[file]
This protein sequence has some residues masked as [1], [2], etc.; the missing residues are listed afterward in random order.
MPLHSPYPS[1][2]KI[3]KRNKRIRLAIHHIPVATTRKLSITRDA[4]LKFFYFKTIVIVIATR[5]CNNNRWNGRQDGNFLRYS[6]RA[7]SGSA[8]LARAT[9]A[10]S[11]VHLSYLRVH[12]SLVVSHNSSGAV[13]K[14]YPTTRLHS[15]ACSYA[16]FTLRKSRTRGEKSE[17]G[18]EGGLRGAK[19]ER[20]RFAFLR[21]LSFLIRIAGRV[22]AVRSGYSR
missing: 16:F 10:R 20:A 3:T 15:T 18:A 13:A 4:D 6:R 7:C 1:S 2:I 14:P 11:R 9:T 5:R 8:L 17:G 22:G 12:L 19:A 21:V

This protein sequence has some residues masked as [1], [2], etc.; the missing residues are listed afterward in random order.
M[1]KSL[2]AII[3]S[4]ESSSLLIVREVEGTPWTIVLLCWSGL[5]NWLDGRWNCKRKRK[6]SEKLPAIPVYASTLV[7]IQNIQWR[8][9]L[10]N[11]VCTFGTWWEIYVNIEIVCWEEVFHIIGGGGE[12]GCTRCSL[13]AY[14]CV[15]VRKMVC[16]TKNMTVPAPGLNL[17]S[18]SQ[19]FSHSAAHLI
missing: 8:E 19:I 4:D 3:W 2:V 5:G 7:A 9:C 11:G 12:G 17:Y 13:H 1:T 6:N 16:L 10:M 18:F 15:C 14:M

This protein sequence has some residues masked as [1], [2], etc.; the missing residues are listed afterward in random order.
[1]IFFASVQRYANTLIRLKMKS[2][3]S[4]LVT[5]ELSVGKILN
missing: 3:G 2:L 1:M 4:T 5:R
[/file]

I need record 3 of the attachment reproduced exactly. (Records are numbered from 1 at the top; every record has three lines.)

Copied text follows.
This protein sequence has some residues masked as [1], [2], etc.; the missing residues are listed afterward in random order.
[1]IFFASVQRYANTLIRLKMKS[2][3]S[4]LVT[5]ELSVGKILN
missing: 3:G 2:L 1:M 4:T 5:R